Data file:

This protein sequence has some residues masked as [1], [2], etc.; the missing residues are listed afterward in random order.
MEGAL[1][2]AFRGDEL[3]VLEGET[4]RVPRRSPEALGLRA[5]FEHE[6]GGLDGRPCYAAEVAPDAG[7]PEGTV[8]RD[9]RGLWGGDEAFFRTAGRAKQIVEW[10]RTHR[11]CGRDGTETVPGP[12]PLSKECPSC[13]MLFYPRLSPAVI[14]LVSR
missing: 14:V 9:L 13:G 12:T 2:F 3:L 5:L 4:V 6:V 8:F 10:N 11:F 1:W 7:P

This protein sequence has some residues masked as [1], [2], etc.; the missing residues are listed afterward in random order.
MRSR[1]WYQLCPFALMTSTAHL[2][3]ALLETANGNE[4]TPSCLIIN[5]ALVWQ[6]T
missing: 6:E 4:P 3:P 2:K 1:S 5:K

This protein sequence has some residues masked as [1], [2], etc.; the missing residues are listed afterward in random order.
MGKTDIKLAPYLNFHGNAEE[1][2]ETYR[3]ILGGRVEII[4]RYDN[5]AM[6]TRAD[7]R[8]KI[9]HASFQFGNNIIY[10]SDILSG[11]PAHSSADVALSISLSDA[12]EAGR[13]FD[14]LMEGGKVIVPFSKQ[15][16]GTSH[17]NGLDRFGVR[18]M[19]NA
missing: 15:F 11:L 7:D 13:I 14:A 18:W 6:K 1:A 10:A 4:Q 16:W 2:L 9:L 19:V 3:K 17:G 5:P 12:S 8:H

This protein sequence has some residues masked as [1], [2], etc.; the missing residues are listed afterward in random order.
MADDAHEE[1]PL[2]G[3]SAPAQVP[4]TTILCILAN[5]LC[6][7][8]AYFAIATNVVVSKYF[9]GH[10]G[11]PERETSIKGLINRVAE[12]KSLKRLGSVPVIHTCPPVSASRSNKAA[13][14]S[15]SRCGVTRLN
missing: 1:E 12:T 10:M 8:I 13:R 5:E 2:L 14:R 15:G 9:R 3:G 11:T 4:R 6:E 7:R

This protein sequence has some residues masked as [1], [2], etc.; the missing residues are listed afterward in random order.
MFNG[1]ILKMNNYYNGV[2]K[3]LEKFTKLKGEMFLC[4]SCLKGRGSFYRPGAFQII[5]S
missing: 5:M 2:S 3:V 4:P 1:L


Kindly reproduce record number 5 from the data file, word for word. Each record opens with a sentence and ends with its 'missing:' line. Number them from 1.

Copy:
This protein sequence has some residues masked as [1], [2], etc.; the missing residues are listed afterward in random order.
MFNG[1]ILKMNNYYNGV[2]K[3]LEKFTKLKGEMFLC[4]SCLKGRGSFYRPGAFQII[5]S
missing: 5:M 2:S 3:V 4:P 1:L